Psoriasis is a disorder that affects the skin and joints. It commonly causes red scaly patches to appear on the skin. The scaly patches caused by psoriasis, called psoriatic plaques, are areas of inflammation and excessive skin production.
Skin rapidly accumulates and takes on a silvery-white appearance. Plaques frequently occur on the skin of the elbows and knees, but can affect any area including the scalp and genitals. Although its appearance may suggest otherwise, Psoriasis is not contagious.
The disorder is a chronic recurring condition that varies in severity from minor localized patches to complete body coverage. Fingernails and toenails are frequently affected. Psoriasis can also cause inflammation of the joints, which is known as psoriatic arthritis. Ten to fifteen percent of people with psoriasis have psoriatic arthritis.
The cause of psoriasis is not known, but it is believed to have a genetic component. Over 7.5 million Americans suffer from Psoriasis. It is thought to be one of the following:
Several factors are thought to aggravate psoriasis. These include:
Individuals with psoriasis may suffer from depression and loss of self-esteem. As such, quality of life is an important factor in evaluating the severity of the disease. There are many treatments available but because of its chronic recurrent nature psoriasis is a challenge to treat.
In psoriasis, an activated immune system triggers the skin to reproduce every three to four days, building up on the outer layers (epidermis and keratin). The epidermis thickens, blood flow increases and reddens the skin, and silver-gray scales cover it.
A diagnosis of psoriasis is usually based on the appearance of the skin. There are no special blood tests or diagnostic procedures for psoriasis. Sometimes a skin biopsy, or scraping, may be needed to rule out other disorders and to confirm the diagnosis. Skin from a biopsy will show clubbed Rete pegs if positive for psoriasis. Another sign of psoriasis is that when the plaques are scraped, one can see pinpoint bleeding from the skin below.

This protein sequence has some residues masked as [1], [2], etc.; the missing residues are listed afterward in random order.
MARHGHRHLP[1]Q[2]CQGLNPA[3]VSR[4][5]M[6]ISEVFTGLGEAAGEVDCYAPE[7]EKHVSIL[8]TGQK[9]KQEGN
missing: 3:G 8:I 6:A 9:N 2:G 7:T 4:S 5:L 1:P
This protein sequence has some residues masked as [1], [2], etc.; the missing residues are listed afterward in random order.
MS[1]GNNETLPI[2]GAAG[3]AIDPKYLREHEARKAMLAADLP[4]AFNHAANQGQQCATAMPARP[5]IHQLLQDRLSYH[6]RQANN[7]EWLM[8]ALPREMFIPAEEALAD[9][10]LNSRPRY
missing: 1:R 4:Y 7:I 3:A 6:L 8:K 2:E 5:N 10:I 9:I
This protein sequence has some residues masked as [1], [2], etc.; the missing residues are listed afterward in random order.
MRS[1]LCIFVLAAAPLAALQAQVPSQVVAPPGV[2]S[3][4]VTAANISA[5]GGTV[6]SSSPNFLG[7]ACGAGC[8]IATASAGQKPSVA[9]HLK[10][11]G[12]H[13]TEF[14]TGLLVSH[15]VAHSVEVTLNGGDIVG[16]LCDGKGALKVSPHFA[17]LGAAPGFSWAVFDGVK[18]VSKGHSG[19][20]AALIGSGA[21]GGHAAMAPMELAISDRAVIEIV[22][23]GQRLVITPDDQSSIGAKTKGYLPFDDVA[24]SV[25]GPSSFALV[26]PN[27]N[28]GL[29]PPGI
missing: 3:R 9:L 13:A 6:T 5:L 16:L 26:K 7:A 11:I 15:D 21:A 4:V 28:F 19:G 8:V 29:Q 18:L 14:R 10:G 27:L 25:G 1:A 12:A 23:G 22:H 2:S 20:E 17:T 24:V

Psoriasis has been shown to affect health-related quality of life to an extent similar to the effects of other chronic. Depending on the severity and location of outbreaks, individuals may experience significant physical discomfort and some disability. Itching and pain can interfere with basic functions, such as self-care, walking, and sleep. Plaques on hands and feet can prevent individuals from working at certain occupations, playing some sports, and caring for family members or a home.
The frequency of medical care is costly and can interfere with an employment or school schedule. Individuals with psoriasis may also feel self-conscious about their appearance and have a poor self-image that stems from fear of public rejection and psychosexual concerns. Psychological distress can lead to significant depression and social isolation.
Topical ointments and creams may be selected as a first tier effective treatment. The aim is to normalize the production of skin cells and reduce inflammation.These topicals may include coal tar derivatives or dithanoid – which decrease ‘energy’ to the cells and slows cell production; corticosteroid creams (such as Topicort) – which reduce and moderate inflammation; Vitamin D3 – which lessens lesion count; and retinoids . which regulate cell activity.
Often light therapy, employing the narrow band of UVB, is used to assist in remission of Psoriasis. Most often light therapy (or phototherapy as it is sometimes called) is used along with topical treatments for its synergistic effect.
Biologics are manufactured proteins that interrupt the immune process involved in psoriasis. The most recognized brand name of biologic for Psoriasis is Enbrel. Treatment with biologics is generally a top tier treatment as side effects from organ toxicity can occur. Treatments are by weekly injection. The FDA has approved the use of Enbrel for children with moderate to severe Psoriasis.
Careful monitoring is required, but if the severity of your Psoriasis calls for a systemic medication such as Enbrel, physicians and trained medical staff at Dermatology Group of Southern California, Inc. can discuss the treatment program.
Psoriasis is a lifelong condition. There is currently no cure but various treatments can help to control the symptoms. The goal of Dermatology Group of Southern California, Inc. is to bring patients as much relief as is possible through a carefully planned and monitored program of effective treatments.
Here are some useful links which give more information regarding Psoriasis:
*For any procedure and service described on this website, individual results may vary and may not be applicable in all cases.